You may know that many insurance companies have a property exclusion clause that describes certain natural disasters as “acts of God”, being outside human control and inevitable. Tornadoes, earthquakes, violent winds and very high tides would be some of them. The phrase ‘act of God’ at least brings God into the tragic consequences in which He certainly is … present, supporting, caring, loving and bringing each person over from this world into the next.
But to lay the cause of something like the tragic recent earthquake in Amatrice in Umbria in Italy as something that is designated and timed in the mind of God is misplaced. God covers everything but God does not cause everything. The idea that the Lord “sends” such things makes God out to be a Viking warlord. The only things that the Lord ever sends are good things, blessings, people’s kindness, angels with us at times, and the seasons like the new spring we are awaiting.
I have two personal associations with God and natural disasters. One was after a church class on Divine Providence years ago when I was about 25. As we went out, I heard a man say to a lady that he could see how Providence worked with every single thing in life, and then added ‘but I can’t yet get my head round natural disasters’.
Some years after this I was at a weekend church retreat and a minister told us that a natural disaster happens when God needs to fill up a hole in the spiritual world! This is complete nonsense. There are no ‘holes’ in the spiritual world. When 6000 people are wiped out all at once by an earthquake, each one of them goes into the next life and takes their place in it. And without fail, each of them is welcomed, helped, given time and patience, and gradually introduced into this new level of life.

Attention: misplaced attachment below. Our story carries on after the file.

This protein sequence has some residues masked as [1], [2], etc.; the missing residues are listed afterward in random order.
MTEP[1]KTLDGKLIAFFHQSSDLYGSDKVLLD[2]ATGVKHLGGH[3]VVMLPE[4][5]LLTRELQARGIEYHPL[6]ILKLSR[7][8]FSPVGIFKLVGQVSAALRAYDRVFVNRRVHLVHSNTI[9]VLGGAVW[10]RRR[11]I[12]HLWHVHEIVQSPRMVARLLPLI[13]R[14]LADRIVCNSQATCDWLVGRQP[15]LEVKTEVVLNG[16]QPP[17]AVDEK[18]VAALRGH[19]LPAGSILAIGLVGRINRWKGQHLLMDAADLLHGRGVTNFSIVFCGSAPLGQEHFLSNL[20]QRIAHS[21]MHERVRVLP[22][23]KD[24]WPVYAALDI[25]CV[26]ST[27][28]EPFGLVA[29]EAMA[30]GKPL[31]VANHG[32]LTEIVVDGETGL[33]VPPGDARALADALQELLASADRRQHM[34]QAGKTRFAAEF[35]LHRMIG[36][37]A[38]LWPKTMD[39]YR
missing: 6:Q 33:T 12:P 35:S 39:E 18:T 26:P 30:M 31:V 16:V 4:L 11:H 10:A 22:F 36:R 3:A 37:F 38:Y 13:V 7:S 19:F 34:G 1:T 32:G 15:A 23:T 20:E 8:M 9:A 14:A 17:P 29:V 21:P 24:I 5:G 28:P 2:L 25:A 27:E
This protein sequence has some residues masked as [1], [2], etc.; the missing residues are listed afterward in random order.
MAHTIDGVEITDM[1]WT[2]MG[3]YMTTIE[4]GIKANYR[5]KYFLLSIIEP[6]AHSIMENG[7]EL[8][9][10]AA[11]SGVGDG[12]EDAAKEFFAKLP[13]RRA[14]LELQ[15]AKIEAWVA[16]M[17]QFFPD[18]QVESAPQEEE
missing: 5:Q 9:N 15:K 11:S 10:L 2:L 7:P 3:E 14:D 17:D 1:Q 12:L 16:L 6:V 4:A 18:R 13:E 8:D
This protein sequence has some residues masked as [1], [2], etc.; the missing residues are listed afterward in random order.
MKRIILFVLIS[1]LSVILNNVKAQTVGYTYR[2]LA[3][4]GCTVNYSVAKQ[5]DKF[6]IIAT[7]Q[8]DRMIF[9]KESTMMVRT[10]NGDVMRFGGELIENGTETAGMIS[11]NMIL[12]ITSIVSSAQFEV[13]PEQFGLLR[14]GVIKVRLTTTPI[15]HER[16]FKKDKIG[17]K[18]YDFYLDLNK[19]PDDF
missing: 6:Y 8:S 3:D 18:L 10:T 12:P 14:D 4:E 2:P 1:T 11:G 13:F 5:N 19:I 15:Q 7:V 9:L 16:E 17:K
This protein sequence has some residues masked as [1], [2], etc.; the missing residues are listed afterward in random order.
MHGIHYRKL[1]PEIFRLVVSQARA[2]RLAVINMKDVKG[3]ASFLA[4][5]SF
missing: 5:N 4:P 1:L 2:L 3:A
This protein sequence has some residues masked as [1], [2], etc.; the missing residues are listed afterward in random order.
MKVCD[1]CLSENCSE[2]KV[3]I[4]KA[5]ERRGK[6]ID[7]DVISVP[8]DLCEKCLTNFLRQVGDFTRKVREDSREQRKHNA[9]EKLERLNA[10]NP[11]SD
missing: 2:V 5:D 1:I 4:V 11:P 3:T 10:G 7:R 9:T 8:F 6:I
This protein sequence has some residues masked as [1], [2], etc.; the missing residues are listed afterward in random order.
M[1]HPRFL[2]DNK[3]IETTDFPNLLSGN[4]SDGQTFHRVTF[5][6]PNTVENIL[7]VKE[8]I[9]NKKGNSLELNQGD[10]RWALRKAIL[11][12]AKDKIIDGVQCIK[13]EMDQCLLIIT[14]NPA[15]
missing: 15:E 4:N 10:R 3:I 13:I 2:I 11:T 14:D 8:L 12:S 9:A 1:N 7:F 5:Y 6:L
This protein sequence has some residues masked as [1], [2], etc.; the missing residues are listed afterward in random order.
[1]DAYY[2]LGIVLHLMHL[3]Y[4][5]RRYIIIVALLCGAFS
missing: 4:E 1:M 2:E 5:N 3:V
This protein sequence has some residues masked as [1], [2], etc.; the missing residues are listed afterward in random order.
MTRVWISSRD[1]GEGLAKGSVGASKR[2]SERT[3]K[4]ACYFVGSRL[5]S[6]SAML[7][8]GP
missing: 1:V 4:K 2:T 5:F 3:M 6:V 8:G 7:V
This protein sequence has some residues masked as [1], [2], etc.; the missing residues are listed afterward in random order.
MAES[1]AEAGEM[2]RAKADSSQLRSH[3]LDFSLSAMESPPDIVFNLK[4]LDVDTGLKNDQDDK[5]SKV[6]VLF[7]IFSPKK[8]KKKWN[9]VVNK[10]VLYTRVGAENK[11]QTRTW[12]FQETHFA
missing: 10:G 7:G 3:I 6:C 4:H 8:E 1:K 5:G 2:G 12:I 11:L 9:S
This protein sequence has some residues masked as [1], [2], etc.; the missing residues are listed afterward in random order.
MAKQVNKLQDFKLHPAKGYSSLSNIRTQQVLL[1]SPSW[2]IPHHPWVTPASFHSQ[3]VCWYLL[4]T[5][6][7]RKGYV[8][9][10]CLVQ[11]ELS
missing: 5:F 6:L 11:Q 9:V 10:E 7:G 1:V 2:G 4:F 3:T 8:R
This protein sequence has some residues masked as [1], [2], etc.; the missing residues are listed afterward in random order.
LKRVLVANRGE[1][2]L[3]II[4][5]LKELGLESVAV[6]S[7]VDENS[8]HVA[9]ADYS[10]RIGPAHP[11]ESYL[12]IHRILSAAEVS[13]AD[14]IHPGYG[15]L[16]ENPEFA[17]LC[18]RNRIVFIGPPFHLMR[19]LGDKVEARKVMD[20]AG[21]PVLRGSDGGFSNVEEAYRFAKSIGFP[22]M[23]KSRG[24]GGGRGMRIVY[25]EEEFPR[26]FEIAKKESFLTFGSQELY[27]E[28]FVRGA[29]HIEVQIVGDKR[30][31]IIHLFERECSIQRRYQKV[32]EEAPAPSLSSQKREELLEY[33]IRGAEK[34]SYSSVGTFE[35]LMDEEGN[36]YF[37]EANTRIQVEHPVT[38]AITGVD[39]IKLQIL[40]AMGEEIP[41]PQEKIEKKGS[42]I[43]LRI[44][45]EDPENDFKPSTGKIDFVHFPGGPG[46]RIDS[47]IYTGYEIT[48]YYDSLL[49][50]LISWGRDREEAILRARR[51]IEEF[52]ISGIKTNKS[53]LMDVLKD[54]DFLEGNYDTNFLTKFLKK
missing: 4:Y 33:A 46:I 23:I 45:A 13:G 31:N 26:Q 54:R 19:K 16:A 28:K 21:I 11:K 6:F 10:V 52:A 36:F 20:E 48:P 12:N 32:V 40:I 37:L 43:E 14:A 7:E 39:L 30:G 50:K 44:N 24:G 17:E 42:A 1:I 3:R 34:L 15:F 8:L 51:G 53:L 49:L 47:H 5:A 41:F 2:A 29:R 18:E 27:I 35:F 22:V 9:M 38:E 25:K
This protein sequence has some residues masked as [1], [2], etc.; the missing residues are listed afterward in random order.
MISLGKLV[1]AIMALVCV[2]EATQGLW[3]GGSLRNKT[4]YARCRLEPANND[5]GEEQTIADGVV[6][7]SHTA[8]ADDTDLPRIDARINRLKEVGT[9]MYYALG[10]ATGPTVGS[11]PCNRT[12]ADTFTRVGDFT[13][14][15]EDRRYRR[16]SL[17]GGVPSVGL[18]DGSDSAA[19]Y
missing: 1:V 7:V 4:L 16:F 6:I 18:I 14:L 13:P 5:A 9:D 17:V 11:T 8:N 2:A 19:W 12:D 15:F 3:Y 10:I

We are such ‘numbers’ people if we’re not careful. 30 people in church is great, 11 is a bit thin. Death tolls make us feel sadder as they rise higher and become the measurement of the tragedy. When a newsreader tells us that in a terrorist attack, only one person was killed, we tend to think that it’s not so bad then! In the Lord’s eyes it is on the same basis every time – no fleets of heavenly ambulances – but simply dealing with each of the people involved, and fully so.
The Lord doesn’t “send” but I do think he “takes”. He takes people safely from this life into the next. But there is something more. I think the Lord takes away the memories of those involved about the event, the horror, the crashing, the pain, and relieves them of this as quickly as possible. It is the poor survivors who will bear many years of adjustment and disturbance, and yet the Lord is with them too, helping their healing. And so are other people, and the Lord is with them too.
Natural disasters are simply the signs of a living changing natural world which is habitable by people and yet it is still settling down after its creation by God. If it was all settled and nothing ever happened, it would probably be way beyond human occupation! So I think two things come out of this: God created things and people, and in creating, he had to allow for a volatile environment and all its goings-on. This is given – God-created – so that you and I can exist!
The other thing is that such a world that erupts and cascades can help make us feel more for each other, with empathy and care, and come to appreciate life, honour the fact of death, rebuild Amatrice… And perhaps we should finish with the thought that we too have our own spiritual or personal earthquakes, there in ourselves, changing our world right around or at least giving us a wake-up call. Does God send these? I don’t think so, but I know that God is very close to us then.